There was once a man who didn't believe in God and didn't hesitate to let others know how he felt about religion and religious holidays, like Christmas. His wife did believe and raised their children to have faith in God and Jesus.

One snowy Christmas Eve, his wife was taking their children to a Christmas Eve service in the farm community in which they lived. She asked her husband to come, but he refused as usual, .. "The Christmas story is nonsense!" he exclaimed. "Why would God lower Himself to come to Earth as a man? That's ridiculous!" She and the children went, and he stayed home.

That night the wind began to blow and the snow turned into a blizzard. As the man looked out the window, all he could see was a blinding snowstorm. He sat down before the fire-place to relax . Suddenly there was a loud thump. Something had hit the window. Then a second thump. He looked out, but couldn't see more than a few feet because of the blinding snow.

When the storm let up a little, he ventured out to see what could have been beating on his window. In the field near the house was a flock of wild geese. Apparently they were flying south when they were caught in the blizzard and couldn't go on.

They were lost and stranded on his farm, without food or shelter. Flapping their wings, they aimlessly flew around the field in low circles. Some had apparently flown into his window.

The man felt concern for the geese and wanted to help them.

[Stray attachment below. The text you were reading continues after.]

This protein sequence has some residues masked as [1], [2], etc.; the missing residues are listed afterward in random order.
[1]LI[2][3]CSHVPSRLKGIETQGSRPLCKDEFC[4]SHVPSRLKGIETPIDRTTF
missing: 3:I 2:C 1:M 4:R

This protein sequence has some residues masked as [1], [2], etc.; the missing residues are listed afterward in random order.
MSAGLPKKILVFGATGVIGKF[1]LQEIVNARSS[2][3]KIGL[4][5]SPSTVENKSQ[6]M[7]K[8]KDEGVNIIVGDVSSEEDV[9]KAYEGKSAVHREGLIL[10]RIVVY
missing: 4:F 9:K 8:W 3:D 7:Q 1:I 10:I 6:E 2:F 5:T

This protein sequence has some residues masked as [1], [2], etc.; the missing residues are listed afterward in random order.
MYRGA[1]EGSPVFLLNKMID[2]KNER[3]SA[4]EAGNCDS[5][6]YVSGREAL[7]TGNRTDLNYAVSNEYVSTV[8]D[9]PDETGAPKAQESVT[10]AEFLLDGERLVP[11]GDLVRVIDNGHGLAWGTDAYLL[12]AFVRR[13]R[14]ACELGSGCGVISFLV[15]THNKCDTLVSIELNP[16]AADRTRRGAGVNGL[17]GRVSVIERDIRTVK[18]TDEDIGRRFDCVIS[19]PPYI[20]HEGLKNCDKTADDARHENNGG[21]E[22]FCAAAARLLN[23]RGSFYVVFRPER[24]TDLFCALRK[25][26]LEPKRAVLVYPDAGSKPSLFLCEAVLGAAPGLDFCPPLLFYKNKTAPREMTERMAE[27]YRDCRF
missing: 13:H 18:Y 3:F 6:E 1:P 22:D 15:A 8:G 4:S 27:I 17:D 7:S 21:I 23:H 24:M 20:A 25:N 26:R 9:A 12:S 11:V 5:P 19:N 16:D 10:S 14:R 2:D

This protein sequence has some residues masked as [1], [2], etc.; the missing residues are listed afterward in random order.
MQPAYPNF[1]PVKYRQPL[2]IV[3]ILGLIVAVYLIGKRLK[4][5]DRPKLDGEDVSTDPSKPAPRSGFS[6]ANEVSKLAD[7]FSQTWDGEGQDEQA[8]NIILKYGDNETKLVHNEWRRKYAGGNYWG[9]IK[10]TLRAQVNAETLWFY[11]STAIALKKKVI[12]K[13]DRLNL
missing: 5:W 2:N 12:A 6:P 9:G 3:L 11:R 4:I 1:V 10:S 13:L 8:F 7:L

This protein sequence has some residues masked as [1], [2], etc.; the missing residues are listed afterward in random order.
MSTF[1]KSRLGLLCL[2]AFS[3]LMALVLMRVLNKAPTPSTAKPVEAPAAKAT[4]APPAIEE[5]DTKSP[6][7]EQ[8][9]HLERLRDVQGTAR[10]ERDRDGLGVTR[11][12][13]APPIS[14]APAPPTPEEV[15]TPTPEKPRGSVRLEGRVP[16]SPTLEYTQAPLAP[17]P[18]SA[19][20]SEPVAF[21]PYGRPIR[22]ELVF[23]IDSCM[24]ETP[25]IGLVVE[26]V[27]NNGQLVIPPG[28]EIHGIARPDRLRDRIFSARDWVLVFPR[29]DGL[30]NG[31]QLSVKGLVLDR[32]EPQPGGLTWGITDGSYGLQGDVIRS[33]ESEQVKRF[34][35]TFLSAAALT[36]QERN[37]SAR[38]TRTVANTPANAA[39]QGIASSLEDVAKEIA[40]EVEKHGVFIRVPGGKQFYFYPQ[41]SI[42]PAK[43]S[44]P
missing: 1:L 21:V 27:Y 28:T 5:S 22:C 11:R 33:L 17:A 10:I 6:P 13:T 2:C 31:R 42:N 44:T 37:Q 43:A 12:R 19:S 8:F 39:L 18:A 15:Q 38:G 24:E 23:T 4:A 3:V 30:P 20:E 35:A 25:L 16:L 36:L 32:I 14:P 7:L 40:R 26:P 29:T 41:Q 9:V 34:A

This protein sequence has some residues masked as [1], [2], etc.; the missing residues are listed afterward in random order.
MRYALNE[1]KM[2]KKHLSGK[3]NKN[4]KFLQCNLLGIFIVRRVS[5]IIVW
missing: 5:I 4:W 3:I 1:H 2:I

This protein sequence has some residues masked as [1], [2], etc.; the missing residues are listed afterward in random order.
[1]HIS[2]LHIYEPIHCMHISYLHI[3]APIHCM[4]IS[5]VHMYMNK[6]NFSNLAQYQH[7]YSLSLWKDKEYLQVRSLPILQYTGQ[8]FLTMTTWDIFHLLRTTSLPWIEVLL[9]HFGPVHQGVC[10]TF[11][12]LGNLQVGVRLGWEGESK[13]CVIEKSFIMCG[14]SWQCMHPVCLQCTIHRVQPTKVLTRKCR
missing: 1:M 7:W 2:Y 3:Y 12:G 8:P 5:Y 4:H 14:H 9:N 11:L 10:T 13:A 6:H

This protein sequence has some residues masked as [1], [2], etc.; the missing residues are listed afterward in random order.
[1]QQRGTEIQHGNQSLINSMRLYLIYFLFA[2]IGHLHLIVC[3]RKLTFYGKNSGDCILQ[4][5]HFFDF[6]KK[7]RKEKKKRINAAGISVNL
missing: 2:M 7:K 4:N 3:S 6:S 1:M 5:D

The barn would be a great place for them to stay, he thought. It was warm and safe. They would be saved if they spent the night there waiting out the storm.

He opened the barn doors wide. Then he watched and waited, hoping they would notice the open barn and enter. But the geese just fluttered around aimlessly and didn't seem to notice the barn or realize what it could mean for them.

The man tried to get their attention, but that just seemed to scare them and they moved further away. He went into the house and brought out some bread, broke it up, and made a breadcrumb trail leading to the barn. They still didn't catch on.

Now he was getting frustrated. He got behind them and tried to shoo them toward the barn, but they only became frightened and scattered in every direction except toward the barn.

Nothing he did could get them to go into the barn where they would be safe. "Why don't they follow me?" he puzzled. "Can't they see this is the only place where they can survive?"

He thought for a moment and realized that they just wouldn't follow a human. "If only I were a goose, then I could save them," he said out loud.